Letter from John Masefield, Ralph Vaughan Williams and members of the National Book League to the Editor of The Times

Letter No.: 
[Saturday November 26, 1955]

National Book League,
7, Albemarle Street, W.1.

May we appeal to you, Sir, to try to make public the tragic results that may arise from the peculiar proposal that books shall no longer be allowed favourable rates of postal transmission?
A virtual doubling of postal charges on books can but have a deleterious effect on the transmission of knowledge, culture, and good entertainment, not only through book-trade channels but also in the form of library exchanges. Nor can one be unmindful of the fact that for over a century, and until the present proposals come into force, the postal authorities of this country have always recognised the special position of books and periodicals. Indeed, should this change be permitted, Great Britain will stand alone among the civilized countries of the world as having completed an entirely retrograde step.
Could we, therefore, through you, beg the Chancellor of the Exchequer and the Postmaster-General to reconsider their decision?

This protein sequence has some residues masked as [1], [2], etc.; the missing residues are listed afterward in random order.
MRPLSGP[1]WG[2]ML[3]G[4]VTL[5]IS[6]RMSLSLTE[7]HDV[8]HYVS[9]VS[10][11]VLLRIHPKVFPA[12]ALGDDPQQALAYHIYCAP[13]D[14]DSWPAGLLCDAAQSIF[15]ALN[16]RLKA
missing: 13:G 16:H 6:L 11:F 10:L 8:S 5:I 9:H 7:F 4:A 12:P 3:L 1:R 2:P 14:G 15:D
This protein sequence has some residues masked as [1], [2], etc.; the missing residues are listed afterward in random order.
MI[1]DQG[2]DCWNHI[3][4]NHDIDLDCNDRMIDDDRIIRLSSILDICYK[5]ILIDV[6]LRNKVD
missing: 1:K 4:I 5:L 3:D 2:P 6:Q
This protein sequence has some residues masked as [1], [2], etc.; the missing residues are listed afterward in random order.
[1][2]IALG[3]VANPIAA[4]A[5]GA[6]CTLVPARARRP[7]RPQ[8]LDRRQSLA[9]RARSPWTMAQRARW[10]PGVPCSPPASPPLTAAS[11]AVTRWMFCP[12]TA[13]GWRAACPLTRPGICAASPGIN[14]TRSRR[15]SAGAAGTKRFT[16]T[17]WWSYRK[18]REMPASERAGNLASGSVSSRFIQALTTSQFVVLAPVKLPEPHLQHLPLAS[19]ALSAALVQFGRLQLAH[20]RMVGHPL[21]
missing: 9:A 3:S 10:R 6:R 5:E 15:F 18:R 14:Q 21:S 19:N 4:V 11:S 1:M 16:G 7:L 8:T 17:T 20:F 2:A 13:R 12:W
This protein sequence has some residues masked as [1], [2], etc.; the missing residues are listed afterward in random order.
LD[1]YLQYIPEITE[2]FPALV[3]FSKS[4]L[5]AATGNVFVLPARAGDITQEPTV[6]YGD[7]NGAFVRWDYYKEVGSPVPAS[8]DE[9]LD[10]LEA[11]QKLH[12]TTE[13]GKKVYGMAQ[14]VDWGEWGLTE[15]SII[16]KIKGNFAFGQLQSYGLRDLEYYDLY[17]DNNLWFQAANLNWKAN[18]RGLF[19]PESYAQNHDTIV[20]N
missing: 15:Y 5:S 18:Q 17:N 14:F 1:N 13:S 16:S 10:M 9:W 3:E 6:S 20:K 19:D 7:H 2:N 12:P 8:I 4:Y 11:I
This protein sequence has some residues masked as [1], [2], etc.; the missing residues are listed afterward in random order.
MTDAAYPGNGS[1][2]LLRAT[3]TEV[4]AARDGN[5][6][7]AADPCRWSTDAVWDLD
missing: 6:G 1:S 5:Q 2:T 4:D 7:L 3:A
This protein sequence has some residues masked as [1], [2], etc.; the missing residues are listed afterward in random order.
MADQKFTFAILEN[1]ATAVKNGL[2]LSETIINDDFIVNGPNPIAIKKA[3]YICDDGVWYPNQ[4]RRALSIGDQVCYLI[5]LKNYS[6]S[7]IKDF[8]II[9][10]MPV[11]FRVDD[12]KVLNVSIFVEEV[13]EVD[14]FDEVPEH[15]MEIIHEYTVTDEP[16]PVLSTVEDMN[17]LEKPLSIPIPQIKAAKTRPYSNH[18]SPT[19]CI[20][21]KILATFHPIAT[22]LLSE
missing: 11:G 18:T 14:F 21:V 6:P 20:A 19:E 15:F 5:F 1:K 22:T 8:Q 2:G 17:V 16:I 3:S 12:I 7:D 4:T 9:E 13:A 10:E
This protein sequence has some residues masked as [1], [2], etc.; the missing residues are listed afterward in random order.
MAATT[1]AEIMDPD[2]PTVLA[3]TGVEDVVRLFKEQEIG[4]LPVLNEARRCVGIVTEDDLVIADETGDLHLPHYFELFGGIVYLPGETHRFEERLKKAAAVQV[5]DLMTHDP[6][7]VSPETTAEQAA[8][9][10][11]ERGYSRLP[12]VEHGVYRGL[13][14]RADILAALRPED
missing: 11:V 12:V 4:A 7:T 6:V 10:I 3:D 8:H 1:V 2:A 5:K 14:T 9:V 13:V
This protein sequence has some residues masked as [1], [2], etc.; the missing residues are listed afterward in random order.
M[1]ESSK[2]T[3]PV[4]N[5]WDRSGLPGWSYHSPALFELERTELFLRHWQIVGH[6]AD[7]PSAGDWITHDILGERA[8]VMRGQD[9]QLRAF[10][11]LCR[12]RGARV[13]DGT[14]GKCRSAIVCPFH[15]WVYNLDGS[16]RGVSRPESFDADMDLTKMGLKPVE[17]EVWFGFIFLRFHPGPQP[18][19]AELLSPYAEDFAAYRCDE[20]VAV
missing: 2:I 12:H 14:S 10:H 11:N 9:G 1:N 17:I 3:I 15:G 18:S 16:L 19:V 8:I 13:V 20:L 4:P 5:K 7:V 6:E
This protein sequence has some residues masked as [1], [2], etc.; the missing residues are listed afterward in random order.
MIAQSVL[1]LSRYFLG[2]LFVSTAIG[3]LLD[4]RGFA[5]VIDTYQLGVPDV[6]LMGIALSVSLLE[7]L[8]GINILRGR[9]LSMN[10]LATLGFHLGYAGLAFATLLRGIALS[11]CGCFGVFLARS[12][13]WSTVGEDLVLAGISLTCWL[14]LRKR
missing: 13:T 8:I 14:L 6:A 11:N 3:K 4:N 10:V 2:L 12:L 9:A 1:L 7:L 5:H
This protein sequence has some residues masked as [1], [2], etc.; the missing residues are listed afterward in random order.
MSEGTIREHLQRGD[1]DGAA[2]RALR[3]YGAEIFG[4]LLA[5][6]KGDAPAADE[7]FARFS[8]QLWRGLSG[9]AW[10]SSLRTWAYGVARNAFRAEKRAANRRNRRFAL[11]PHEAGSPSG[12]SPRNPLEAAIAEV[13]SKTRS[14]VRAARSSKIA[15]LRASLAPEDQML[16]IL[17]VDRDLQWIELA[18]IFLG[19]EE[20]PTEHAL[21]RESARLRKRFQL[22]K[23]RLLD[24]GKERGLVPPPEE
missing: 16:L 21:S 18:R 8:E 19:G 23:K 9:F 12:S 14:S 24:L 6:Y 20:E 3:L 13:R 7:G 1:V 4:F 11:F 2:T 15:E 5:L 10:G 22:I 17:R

Yours, &c.,
John Masefield, Past President, National Book League
Norman Birkett, Immediate Past President, National Book League
Henry Dale, Walter de la Mare; T.S. Eliot, Richard Livingstone, Harold Nicolson, G.M. Trevelyan, Stanley Unwin, Ralph Vaughan Williams, Vice-Presidents
K.B. Potter, Chairman
Wyn Griffith, Deputy Chairman
J.E. Morpurgo, Director.

General notes: 

Printed in The Times on Saturday, November 26, 1955, p. 7, headed "Postage for Books: Proposed increase criticized". See also VWL5047 for another letter on the subject.

The Times (53388), Saturday November 26, 1955, p. 7.